A classic, and probably the cocktail I drink most. It’s so simple to make at home, all you need is a sugar cube, a bottle of bitters, a big ice cube, whisky and an orange peel. And these simple additions to the whisky can alter the spirit completely. It’s also fun to see how the orange peel reacts differently to different whiskies. In this case, the orange aroma isn’t overpowering at all. It’s there, its subtle with a smoky barbecue aroma. There is more smoke than expected in the nose and in the flavour. There is a slight burn when the alcohol goes down. The cocktail has a beautiful balance between the sweetness of the orange and vanilla and the smoke and peat on the other side. When the ice starts to melt and dilutes the cocktail, it becomes smoother, more welcoming and friendly. Most medium bodied and full-bodied cigars will go well with this Stalla Dhu Ardmore Old Fashioned.

and now for the Old-Fashioned recipe:

1 sugar cube
3 dashes of bitters

2 oz or 60 ml of Stalla Dhu Ardmore Caol Ceò

orange peel
Put the sugar cube in a highball glass, add the dashes of bitters and a splash of water. Muddle the sugar cube. Add ice and the whisky. Stir for 10 seconds, then add an orange peel.

Boulevardier

Loosely translated, a boulevardier is a man-about-town. A cocktail by the same name was created by Erskine Gwynne, the publisher of “Boulevardier,” a magazine for expats living in Paris during the 1920s. The drink was popularized after it was included in Harry MacElhone’s 1927 book “Barflies and Cocktails.” In it, the author credited the cocktail to Gwynne, a regular at MacElhone’s bar. It’s a tidy story, like the drink it inspired.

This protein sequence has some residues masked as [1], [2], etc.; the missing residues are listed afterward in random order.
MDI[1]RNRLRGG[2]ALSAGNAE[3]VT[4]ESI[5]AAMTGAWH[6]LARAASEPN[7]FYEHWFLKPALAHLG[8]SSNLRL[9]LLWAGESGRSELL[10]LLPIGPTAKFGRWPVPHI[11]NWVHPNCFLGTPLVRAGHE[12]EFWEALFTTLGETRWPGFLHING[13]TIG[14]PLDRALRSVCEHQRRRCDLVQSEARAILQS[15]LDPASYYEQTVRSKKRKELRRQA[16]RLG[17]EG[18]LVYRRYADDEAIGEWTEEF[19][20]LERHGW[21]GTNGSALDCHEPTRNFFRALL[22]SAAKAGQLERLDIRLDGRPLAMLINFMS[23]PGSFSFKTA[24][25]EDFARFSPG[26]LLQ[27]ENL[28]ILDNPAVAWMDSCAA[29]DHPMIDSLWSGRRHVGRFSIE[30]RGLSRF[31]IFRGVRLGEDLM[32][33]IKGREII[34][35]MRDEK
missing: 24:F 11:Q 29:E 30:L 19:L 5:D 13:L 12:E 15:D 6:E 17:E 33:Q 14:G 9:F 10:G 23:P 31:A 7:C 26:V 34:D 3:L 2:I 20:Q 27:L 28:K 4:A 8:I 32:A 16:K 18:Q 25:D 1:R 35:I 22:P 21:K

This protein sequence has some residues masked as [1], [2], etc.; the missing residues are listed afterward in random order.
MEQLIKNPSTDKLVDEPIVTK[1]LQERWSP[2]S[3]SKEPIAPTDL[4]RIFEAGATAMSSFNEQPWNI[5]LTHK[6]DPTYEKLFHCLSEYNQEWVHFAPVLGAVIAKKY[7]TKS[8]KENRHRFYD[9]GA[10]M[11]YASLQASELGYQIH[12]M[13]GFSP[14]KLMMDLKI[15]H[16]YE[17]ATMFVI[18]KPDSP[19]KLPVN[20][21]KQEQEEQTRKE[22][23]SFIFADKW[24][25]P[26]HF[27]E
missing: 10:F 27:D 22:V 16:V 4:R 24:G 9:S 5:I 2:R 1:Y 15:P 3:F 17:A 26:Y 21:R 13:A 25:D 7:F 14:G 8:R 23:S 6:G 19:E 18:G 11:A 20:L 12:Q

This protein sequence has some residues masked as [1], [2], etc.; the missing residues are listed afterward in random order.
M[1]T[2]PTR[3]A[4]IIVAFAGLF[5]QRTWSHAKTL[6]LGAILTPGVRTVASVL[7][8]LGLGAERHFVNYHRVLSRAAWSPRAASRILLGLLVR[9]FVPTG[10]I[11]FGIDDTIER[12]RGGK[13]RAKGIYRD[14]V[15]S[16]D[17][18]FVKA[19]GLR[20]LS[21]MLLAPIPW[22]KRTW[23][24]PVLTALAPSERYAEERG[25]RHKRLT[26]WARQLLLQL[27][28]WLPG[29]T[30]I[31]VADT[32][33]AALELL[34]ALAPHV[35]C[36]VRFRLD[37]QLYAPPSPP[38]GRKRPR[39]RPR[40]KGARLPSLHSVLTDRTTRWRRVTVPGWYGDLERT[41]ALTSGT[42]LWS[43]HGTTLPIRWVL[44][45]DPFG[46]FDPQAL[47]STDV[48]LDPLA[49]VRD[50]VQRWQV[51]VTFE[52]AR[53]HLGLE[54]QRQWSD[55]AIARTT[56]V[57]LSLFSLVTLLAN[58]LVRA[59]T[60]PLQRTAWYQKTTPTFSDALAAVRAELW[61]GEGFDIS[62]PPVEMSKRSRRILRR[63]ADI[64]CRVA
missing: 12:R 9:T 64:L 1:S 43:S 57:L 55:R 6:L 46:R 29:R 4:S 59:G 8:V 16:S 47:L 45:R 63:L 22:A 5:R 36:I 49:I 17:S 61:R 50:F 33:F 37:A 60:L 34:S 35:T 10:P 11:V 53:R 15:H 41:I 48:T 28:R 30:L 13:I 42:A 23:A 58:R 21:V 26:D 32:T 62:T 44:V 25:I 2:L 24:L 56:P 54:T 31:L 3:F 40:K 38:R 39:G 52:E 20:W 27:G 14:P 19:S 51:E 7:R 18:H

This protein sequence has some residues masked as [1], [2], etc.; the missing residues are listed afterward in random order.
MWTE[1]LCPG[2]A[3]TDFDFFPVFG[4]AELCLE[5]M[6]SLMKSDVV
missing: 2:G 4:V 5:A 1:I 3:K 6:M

On the nose this is a fresh cocktail with an herbal aroma due to the Campari and orange due to the orange peel. The smoke and peat aren’t present in the aroma.
The first sip reminds me immediately of a negroni but on steroids. There is a slight hint of peat with a strong bitterness that is definitely for an acquired taste. And I haven’t acquired that taste, I don’t think I ever will. But for those that have, try this cocktail. The difference between the nose and the taste is huge, night and day. The aftertaste is definitely the Stalla Dhu Ardmore. This calls for the strongest and earthiest cigar possible. I say EPC pledge or a fresh Montecristo Double Edmundo.

And now for the Boulevardier recipe:
1¼  ounces or 37 ½ ml of Stalla Dhu Ardmore Whisky

1 ounce or 30ml Campari

1 ounce or 30ml sweet vermouth

Garnish: orange twistAdd the Whisky, Campari and sweet vermouth into a mixing glass with ice and stir until well-chilled. Strain into a rocks glass over fresh ice. Garnish with an orange twist.

Inspector X